A New trend of hosting and promoting “for fun” Tik Tok star fights – known as Tikbox – where people with disputes take each other on in the boxing ring, while the paying public watches, caused the Gauteng High Court, Pretoria, to express its concern over this practice.
The court commented that at first glance this matter seemed to be the typical quarrel, between business partners, bound by company laws, “ignited when riches arrive and memory fades – with the court left to determine the true terms of their bond.”
The court concluded that to arrange boxing contests between members of the public is against the good morals of society and participation in these matches could possibly constitute organised crime.
Tikbox League Ltd, which turned to the court (the applicant), was described as a company which “conducts business as a promotion company, more specifically pertaining to the hosting and promotion of ”for fun Tik Tok ‘star’ fights, in a safe and controlled manner.”
Francois du Toit, the first respondent, claimed that the business was his idea in late 2022 when he “began to realise” that various local social media influences using the TikTok platform were on occasion having verbal altercations with one another.
These altercations were popular with the influencers’ following on TikTok and he decided it would be a profitable venture to arrange for these influencers to meet in person for boxing events, which events would be open to the public after they had bought tickets.
The first event was hosted in March last year and generated an income that became the centre of the dispute between the parties.
The applicant asked the court to declare Du Toit a delinquent director of Tikbox and asked that he be removed. It further asked that Du Toit and others involved in the boxing event be ordered to effect payment of the ticket sales to the applicant.
The court said that before it could determine this issue, it must first ensure the “purse was not filled with the proceeds of unlawful contracts and activities”.
Embarking upon the question of whether the contract and the business was lawful, the court said it first needed to be clarified that assault, like culpable homicide and murder, and the conspiracy to commit murder, is unlawful and a crime.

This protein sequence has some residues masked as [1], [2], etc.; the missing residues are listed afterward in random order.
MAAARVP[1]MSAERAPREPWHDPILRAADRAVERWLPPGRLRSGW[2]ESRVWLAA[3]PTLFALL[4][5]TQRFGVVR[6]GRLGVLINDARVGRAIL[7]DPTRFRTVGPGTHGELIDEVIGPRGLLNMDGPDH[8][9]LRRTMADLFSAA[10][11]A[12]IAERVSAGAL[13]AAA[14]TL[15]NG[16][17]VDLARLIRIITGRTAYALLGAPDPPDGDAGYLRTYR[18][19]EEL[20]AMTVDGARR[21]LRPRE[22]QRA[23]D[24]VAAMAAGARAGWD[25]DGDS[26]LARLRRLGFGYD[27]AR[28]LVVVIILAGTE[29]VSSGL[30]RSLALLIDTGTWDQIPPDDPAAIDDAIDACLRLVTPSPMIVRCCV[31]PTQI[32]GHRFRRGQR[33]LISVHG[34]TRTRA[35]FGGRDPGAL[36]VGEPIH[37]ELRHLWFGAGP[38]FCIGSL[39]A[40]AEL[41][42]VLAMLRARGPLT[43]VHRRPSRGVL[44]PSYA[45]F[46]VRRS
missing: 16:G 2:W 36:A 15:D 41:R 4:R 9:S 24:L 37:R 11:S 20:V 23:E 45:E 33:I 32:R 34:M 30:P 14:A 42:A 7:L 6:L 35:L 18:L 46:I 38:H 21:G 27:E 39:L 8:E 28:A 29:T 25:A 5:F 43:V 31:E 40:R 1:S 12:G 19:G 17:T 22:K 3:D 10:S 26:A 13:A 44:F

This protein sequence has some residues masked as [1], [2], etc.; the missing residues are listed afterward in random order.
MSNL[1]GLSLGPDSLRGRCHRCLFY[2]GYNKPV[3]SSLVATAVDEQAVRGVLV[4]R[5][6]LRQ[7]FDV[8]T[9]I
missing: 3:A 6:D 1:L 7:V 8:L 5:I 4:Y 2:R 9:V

The next question it grappled with was whether an “intentional application of force to the body on another” may be regarded as a justification in our law in the instance of consent.
The crime and the type of act in question must be of such a nature that the law recognises consent to the commission of such an act as a ground of justification, it said.
The applicants argued that prize fighting was legalised by the Boxing and Wrestling Act in 1923 and thus these types of fights were legal.
But the court said boxing is tightly regulated by the South African Boxing Act and by the Safety at Sports and Recreational Events Act, to legalise the sport.
In referring to the Tikbox application, the court said “these arranged contests are no different to that of a schoolboy witnessing classmates being involved in a verbal argument, shouting ‘fight fight’ to encourage them to get physical and to apply bodily force to each other, recording the fight and posting it on social media with the aim to obtain responses or ‘likes’.”
The court said the undisputed facts have shown that this contest has not been legalised. “The act to engage random members of the public, in a contest which is inherently dangerous to the extent that the participants may be seriously injured or even killed, is against the good morals and unlawful, and so is the contract which the parties seek to enforce.”
It not only turned down the application, but ordered that this order be referred to the Companies and Intellectual Property Commission to consider whether the purpose of the company is lawful and if not to address the issue accordingly.
The court also referred the order to the National Prosecuting Authority to consider whether a crime has been committed by any of the persons or entities mentioned herein, and if so to address the issue.